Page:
Time Zone: Costa Rica is in the Central Time Zone and effectively in the Mountain Time Zone half of the year (it doesn´t recognize daylight savings time). Perfectly centered on the continental US time zones, this makes real-time daily communication easily manageable (no 1-day lags).

Near-Shore Cost Effectiveness

While the Indian off-shore model may make sense in large 25-100 person teams doing Windows and Web development, the model doesn´t fare nearly as well for typical embedded software engineering teams of 4-12 engineers. Simply put, there are not enough team members to amortize the extra cost of the liaison(s), reducing the cost-effectiveness further.

Unlike Windows and Web development projects that can be done without any hardware (other than a PC), the target hardware in an embedded project is typically developed in parallel with the software. Additionally, multiple revisions of the hardware will need to be shipped off-shore to support the software development. While these shipments can be delayed by weeks and sometimes a month or more in India, shipments to Costa Rica can make the door-to-door trip in 1-2 days if using a Fedex Letter box, and 3-5 days for larger shipments.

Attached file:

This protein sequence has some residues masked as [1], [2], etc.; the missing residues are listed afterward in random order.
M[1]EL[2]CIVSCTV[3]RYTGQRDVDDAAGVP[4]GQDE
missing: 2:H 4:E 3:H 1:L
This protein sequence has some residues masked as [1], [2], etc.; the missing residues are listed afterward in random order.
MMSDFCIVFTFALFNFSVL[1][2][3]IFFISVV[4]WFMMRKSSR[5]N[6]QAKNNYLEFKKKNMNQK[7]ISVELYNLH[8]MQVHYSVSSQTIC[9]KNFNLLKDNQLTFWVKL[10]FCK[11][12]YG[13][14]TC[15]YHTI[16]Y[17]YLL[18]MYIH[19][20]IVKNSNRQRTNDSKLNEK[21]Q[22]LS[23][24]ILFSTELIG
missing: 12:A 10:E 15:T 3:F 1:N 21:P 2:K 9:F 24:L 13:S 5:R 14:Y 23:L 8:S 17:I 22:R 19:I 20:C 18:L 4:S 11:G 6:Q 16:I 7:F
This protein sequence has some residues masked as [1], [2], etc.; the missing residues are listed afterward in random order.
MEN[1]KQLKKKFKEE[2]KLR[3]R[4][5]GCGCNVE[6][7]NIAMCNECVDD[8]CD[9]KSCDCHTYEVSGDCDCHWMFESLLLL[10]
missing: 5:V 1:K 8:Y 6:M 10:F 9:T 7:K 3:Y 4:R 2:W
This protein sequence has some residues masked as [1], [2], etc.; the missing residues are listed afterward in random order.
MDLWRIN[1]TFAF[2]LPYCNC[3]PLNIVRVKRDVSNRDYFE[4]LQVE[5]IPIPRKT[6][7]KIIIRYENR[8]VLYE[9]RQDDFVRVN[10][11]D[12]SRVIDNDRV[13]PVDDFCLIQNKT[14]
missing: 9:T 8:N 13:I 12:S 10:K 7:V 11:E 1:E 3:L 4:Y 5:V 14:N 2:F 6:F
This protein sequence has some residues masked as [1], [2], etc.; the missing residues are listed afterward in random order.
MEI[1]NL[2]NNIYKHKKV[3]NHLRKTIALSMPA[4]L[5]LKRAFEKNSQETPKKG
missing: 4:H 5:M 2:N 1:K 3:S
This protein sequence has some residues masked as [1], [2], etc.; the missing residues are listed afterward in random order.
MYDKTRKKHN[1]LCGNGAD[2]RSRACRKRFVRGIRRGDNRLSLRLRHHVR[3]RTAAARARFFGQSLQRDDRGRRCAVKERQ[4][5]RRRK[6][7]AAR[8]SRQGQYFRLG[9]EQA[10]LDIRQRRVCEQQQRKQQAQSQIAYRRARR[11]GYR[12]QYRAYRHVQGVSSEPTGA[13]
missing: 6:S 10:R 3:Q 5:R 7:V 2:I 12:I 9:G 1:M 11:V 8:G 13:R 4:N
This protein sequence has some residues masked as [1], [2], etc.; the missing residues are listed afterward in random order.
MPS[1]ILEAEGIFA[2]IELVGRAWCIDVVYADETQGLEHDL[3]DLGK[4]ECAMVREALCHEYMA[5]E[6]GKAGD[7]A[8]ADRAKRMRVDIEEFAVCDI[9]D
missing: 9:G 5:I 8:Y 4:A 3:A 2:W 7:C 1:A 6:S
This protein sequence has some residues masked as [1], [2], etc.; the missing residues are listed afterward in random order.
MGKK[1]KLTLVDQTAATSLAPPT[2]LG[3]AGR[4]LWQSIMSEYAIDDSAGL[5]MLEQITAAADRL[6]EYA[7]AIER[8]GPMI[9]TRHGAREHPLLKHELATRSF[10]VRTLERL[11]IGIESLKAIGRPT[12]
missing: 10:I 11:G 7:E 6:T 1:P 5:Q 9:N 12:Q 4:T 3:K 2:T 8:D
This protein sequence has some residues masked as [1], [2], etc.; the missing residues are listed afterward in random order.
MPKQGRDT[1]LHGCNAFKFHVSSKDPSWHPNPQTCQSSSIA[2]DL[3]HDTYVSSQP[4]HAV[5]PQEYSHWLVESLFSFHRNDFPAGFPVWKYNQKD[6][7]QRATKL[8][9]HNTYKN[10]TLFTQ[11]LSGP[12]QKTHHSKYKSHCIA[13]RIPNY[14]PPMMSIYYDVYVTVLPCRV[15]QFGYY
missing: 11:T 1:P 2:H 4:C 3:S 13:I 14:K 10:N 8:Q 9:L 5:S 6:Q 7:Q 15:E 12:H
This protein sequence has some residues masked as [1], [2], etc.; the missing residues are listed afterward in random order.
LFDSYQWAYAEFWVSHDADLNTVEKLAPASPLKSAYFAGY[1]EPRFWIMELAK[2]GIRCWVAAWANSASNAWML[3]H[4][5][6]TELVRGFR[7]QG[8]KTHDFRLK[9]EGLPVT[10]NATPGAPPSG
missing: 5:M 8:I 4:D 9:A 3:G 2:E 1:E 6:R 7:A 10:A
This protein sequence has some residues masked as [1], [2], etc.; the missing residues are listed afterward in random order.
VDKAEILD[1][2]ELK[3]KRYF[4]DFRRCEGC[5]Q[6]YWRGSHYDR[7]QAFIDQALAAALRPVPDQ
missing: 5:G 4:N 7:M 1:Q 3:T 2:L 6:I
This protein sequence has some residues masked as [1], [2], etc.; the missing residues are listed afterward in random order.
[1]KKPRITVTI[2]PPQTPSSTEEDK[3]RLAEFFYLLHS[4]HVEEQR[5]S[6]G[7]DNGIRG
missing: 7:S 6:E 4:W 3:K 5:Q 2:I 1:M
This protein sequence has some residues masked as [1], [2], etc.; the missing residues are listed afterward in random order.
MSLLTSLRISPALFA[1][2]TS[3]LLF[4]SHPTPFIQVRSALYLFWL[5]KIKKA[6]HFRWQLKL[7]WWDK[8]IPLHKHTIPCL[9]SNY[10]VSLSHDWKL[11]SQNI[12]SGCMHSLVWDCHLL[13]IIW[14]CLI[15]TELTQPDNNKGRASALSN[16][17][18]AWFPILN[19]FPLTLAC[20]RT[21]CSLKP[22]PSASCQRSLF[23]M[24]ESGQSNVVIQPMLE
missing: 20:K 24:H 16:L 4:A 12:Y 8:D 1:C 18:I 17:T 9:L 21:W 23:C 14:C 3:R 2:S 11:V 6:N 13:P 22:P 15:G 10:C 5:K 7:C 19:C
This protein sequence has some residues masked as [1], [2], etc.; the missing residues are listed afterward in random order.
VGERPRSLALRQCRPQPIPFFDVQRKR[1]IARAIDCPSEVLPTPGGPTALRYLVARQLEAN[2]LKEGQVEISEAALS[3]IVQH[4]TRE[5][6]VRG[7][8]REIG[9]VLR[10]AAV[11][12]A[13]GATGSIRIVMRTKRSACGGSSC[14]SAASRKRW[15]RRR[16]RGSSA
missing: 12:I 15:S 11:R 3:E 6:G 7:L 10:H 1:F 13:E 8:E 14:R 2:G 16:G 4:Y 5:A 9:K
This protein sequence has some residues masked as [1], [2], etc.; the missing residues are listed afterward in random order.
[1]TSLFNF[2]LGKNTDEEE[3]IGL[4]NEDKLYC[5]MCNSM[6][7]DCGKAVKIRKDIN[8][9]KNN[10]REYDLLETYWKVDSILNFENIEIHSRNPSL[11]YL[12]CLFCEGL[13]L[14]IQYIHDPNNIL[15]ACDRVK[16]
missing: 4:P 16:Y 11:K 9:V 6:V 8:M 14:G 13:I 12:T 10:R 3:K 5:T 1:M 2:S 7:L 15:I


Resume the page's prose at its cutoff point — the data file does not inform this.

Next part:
Infrastructure: Logistics certainly play big into risk management for off-shore collaboration, but other very important issues need to be considered, such as infrastructure. In addition to satellite communications, Costa Rica has no less than 4 under-sea telecom cables for voice and data from the Pacific and Atlantic, providing reliability through redundancy. And, although Costa Rica has numerous reliable power generation plants, 95% of which are hydro-electric, most of the free trade zones offer additional power backup systems that insure up time in excess of 99.9% of the time. These free trade zones also provide advantages with regard to security, taxes, and streamlined customs processing.